How to Overcome a Gambling Problem


While it’s tempting to use your credit card to gamble and win money, the temptation to keep on gambling is not only irrational, but also shameful. Fortunately, there are many ways to overcome the urge to gamble. You can make friends outside of the gambling world, enroll in a volunteer program, and even join a peer support group. Alternatively, you can join Gamblers Anonymous, a 12-step program modeled after Alcoholics Anonymous. You can also choose a sponsor, a former gambler who can give you guidance and advice.

Many people with a gambling problem also suffer from alcohol and drug problems. Some medications are linked to a higher risk of compulsive gambling. Some secondary addictions result from the negative emotions brought about by gambling, and some people never experience them. Gambling affects a person’s mood and state of mind, and they repeatedly engage in the behaviour to get the same effect. Gamblers also have cognitive and motivational biases, which influence their decisions.

While the urge to gamble is normal for some people, for others it is an addiction that can lead to serious consequences. While many people can control their urges to gamble, it can lead to financial ruin, relationships, and even depression and suicide. Gambling can affect people of any age, gender, and income level. No one is immune from the development of a gambling problem – even the most responsible person can fall victim to it. And while it may be embarrassing to admit to a gambling problem, there are ways to get help.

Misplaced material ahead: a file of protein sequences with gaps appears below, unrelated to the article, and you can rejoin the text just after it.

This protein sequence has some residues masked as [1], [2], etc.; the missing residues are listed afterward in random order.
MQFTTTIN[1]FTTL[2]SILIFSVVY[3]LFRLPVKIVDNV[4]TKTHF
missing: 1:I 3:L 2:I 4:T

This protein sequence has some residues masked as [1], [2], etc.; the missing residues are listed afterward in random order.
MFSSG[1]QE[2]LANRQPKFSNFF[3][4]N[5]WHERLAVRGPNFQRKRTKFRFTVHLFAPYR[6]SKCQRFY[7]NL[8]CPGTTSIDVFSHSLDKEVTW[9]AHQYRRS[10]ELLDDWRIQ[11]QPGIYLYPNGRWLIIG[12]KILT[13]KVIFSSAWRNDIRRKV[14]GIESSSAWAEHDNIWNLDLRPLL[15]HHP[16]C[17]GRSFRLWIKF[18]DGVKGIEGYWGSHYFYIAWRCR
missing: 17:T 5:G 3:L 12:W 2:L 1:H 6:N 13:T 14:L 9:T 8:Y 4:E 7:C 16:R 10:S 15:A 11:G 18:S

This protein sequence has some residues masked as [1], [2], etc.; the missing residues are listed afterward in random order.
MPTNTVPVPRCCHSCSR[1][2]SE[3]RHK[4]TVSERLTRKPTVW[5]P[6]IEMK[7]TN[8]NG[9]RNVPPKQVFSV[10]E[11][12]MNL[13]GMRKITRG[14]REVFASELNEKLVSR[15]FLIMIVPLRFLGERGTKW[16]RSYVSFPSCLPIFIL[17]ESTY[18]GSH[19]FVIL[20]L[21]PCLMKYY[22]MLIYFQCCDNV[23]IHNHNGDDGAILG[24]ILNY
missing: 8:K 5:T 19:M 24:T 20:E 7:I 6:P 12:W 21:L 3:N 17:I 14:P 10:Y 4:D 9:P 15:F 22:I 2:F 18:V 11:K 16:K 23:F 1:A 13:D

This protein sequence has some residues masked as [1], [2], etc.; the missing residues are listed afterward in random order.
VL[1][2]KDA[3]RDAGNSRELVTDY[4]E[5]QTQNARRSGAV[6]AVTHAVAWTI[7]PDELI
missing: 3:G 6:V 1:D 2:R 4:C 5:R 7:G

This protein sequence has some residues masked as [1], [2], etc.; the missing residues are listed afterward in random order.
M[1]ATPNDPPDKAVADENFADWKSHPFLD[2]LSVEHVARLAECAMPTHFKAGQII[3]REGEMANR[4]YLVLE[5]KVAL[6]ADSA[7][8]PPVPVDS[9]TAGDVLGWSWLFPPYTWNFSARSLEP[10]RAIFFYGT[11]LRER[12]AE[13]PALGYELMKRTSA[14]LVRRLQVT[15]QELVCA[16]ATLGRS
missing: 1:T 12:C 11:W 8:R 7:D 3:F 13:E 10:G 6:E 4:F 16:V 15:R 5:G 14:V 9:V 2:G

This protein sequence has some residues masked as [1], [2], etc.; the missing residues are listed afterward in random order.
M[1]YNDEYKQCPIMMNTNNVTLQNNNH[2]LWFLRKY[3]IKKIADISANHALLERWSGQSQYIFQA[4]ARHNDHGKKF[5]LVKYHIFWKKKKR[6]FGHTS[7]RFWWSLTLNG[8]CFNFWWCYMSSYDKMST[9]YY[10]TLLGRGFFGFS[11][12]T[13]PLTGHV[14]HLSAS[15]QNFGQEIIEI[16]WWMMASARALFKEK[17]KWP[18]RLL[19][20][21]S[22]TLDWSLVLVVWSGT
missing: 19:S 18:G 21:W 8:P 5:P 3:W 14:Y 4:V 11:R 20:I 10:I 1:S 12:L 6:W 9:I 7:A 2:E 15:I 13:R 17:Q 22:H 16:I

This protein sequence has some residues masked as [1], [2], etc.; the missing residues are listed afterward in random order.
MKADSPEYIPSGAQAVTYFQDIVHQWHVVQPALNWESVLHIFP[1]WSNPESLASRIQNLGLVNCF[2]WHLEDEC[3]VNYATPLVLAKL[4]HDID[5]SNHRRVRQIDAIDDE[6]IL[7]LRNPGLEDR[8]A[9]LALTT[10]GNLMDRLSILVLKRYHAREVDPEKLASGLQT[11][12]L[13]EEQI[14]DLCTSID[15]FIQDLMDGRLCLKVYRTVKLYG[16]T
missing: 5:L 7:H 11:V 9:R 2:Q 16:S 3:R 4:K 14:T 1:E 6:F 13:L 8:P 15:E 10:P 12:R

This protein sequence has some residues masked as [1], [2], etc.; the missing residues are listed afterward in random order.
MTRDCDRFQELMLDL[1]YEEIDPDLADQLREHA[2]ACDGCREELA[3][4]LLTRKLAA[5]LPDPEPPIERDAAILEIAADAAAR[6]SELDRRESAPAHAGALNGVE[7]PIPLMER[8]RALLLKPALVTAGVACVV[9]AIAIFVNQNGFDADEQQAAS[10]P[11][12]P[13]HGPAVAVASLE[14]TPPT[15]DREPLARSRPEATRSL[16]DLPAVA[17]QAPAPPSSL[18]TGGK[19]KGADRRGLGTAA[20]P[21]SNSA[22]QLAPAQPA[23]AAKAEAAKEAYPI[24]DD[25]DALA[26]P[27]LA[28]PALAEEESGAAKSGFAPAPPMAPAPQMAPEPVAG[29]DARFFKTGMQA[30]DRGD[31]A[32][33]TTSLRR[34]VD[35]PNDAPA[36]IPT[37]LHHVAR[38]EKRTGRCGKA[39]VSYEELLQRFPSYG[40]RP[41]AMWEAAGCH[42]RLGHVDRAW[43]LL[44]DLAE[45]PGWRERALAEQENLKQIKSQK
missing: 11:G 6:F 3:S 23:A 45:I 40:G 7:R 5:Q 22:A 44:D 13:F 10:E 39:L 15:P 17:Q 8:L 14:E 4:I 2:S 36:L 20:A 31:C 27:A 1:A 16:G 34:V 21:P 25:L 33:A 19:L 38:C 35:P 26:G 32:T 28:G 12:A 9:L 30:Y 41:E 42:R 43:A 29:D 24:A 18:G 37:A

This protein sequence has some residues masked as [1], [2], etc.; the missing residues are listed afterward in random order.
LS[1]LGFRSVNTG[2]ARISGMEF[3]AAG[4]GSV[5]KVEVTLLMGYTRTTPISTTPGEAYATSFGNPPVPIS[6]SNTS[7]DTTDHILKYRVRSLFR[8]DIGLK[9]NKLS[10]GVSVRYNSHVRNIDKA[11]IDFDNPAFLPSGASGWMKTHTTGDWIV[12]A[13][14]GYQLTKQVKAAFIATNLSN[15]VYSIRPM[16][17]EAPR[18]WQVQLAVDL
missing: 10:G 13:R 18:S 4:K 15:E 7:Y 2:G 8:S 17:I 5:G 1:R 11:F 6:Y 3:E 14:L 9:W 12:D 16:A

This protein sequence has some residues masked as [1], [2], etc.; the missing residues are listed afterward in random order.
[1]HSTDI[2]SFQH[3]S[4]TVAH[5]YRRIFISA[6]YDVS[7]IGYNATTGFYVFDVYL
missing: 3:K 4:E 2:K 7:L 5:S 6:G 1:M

The mental health community has created criteria for determining whether someone has a problem with gambling. Many mental health practitioners use the Diagnostic and Statistical Manual of Mental Disorders (DSM), which lists the disorder alongside other addictive behaviors. Identifying problem gambling with this criteria may prevent a gambler from progressing to the next stage of their addiction. This method also decreases resistance, and may lead to lifestyle inquiry that aims to treat the problem. For example, it may not be a mental illness at all, but it may help a person get help.

Gambling is an international activity that involves wagering on a specific event with the intention of receiving money or other material goods. Increasingly, state-operated and organized lotteries have become popular throughout Europe and the United States. Organized football pools are found in virtually every European country, several South American countries, Australia, and Africa. Other state-regulated sporting events are also permitted. While the gambling industry is legal in many countries, it is often illegal.

The underlying causes of compulsive gambling are complicated. Among them are biological, genetic, and environmental factors. People with this disorder are more likely to develop substance abuse and mental health problems. Furthermore, these individuals have higher odds of developing compulsive gambling. Some even have bipolar disorder and/or obsessive-compulsive disorder. However, compulsive gambling affects older adults as well. Therefore, there are numerous treatment options available for compulsive gamblers.